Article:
As the awareness and popularity of digital currency advances there are a number of barriers emerging, which in the short term may limit how and where Bitcoin may be used. While the understanding of digital currency is increasing, many of these hurdles relate to public acceptance, perceived security and legal remedies for Bitcoin transactions.
Bitcoin’s very simplicity and lack of need for third party involvement in the transaction is now the main source of resistance by both financial and governmental agencies. Of course these concerns are expressed in the interest of protecting the public in this new decentralized currency. However, it seems some regulations are designed to primarily preserve the governmental role in all types of currencies and financial transactions.
Regulation by State Governments and Foreign Countries
The New York “Bitlicense”
One of the most current regulatory issues is that of ad hoc regulation of digital currency by states as well as other countries. The recent statutory proposal by New York State to create a “Bitlicense” is a prime example of how state governments are diving into this area in an attempt to place some type of regulatory structure around the currency usage. As with many state laws, Bitcoin rules could be determined simply by the jurisdiction where you live and do business, absent any federal guidelines.
While some see this as a needed advance in promoting widespread acceptance of Bitcoin, the concern is that early laws and regulations at a state level may be poorly crafted or lack the research and contribution of the digital currency companies that would be subject to regulation. In an effort to protect consumers, lawmakers may be undermining the very value of digital currency as a means of transacting business.
As an example, elements of the proposed New York “Bitlicense” will require every business that transacts in Bitcoin to obtain a formal license, place a bond of unspecified amount and collect customer data for each transaction. Under this sweeping proposal, Bitcoin loses many of the advantages it holds over other currencies, namely privacy and ease of use without third party involvement.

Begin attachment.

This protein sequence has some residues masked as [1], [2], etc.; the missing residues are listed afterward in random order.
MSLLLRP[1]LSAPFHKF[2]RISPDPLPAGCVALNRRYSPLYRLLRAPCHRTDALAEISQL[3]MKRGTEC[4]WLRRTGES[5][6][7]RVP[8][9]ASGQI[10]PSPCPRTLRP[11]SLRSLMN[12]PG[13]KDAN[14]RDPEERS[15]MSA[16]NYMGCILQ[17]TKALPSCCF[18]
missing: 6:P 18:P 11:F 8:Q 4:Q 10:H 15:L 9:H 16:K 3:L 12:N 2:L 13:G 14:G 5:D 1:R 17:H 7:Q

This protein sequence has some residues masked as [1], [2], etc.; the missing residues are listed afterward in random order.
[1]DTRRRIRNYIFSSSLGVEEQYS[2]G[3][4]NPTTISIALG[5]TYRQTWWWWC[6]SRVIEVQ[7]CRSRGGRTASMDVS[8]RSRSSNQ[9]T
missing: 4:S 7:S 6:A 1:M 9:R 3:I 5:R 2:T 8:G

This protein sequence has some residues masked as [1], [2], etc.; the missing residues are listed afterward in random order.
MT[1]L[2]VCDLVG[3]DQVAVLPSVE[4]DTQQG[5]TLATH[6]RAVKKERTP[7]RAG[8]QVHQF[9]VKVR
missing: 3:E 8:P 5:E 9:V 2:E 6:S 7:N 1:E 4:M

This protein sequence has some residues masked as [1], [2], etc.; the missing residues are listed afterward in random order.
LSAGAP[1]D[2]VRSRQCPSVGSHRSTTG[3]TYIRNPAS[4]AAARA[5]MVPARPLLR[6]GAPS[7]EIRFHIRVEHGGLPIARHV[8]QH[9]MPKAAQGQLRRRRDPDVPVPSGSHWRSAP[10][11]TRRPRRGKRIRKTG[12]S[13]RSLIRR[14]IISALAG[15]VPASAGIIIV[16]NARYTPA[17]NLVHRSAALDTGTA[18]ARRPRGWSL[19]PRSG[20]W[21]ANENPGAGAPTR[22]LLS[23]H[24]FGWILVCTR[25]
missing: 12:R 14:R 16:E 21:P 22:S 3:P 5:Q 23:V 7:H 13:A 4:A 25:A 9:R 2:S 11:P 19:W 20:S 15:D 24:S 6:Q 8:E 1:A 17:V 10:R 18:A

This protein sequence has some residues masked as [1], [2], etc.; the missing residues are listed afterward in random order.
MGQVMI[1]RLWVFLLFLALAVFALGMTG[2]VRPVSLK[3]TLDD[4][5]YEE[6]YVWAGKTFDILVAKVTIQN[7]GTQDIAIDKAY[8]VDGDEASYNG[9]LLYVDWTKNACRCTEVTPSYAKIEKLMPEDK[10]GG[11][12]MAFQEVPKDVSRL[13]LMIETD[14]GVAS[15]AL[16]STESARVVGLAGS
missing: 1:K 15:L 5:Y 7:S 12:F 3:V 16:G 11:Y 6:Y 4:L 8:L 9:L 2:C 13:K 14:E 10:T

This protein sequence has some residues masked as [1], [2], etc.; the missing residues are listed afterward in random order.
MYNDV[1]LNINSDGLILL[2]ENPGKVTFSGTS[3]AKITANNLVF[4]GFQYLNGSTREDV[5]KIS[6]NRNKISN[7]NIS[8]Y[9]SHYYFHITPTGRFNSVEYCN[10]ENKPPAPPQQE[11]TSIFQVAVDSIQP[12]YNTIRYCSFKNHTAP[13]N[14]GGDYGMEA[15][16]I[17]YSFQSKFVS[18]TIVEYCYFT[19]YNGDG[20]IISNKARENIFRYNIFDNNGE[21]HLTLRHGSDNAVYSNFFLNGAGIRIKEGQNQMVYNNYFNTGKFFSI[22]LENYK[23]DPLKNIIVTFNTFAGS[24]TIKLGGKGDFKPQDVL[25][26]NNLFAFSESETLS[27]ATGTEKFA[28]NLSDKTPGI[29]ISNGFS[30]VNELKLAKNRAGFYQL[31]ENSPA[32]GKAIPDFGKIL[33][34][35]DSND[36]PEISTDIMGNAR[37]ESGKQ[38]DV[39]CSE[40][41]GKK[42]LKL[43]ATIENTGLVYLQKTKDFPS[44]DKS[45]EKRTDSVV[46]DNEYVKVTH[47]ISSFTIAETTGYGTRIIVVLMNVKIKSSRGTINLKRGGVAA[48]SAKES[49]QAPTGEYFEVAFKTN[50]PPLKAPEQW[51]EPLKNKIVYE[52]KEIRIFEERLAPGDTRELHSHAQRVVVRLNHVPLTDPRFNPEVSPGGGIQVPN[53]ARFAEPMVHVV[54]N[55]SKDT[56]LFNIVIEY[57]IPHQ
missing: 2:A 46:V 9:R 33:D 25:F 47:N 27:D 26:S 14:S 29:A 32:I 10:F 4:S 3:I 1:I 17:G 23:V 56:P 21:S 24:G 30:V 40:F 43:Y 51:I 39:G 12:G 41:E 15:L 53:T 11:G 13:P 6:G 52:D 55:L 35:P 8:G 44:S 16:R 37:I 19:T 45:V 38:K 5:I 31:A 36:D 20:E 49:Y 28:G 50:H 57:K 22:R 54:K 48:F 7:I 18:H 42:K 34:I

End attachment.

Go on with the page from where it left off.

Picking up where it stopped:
Foreign Laws and Regulation
Related to this issue is the varied response by foreign governments to Bitcoin. A few have joined the US in attempting to formulate an approach to digital currency, while others are waiting to see the direction it takes. For now Bitcoin use is primarily limited to developed countries, and its varied legal status among jurisdictions may limit transactions to countries that have passed specific laws regarding Bitcoin and how it will be regulated. Bitcoin could be an ideal solution in developing countries for low-cost transactions without needing a bank account, but still it faces problems of funding, technology use and conversion into local currency.
Taxation / Criminal Law / Civil Liability
Federal Tax Classification
For users of digital currency there are a number of potential legal pitfalls. For example, the way that Bitcoin is now classified as “property” rather than currency for federal tax purposes is one area of contention. This subjects any gain in Bitcoin value from the point of purchase to sale as a capital gain, so each Bitcoin transaction must be recorded and reported. Of course, the anonymous nature of Bitcoin transactions make enforcement unlikely at this stage, but it does demonstrate the willingness of the IRS to discourage the use of bitcoin as a digital currency by creating tax disadvantages for everyday consumer use. Several foreign countries have joined the US in this classification, resisting the call to name Bitcoin as a formal currency, and instead naming it an asset.
Another problem is the fact that in case of suspected criminal activity, Bitcoins’ reputation makes them subject to quick confiscation by law enforcement while the outcome of a case is pending. This underscores the concern by law enforcement that Bitcoin’s appeal in criminal activity could increase, which may lead to more regulation to reduce the anonymity of transactions for ease of seizure and identification.
There is also the new subject of civil liability when a Bitcoin transaction somehow goes wrong. The standards for duty of care and breach of that duty are far from clear, and places digital currency in unknown legal terrain. The risks of a Bitcoin transaction are few but thefts do occur, so it seems consumers could be absorbing most of those risks with little recourse in seeking liability for losses.
Resolution of these legal concerns is central to widespread acceptance and usage of Bitcoin for business or personal transactions. The degree of personal financial protection appears low to the average consumer, and the potential costs and downsides loom large. This perception has been amplified by the price volatility of Bitcoin value, and well-publicized criminal cases involving the digital currency. Increased regulatory action could easily stem from negative public perception, as lawmakers seize on consumer fears to pass more restrictive rules for digital currency.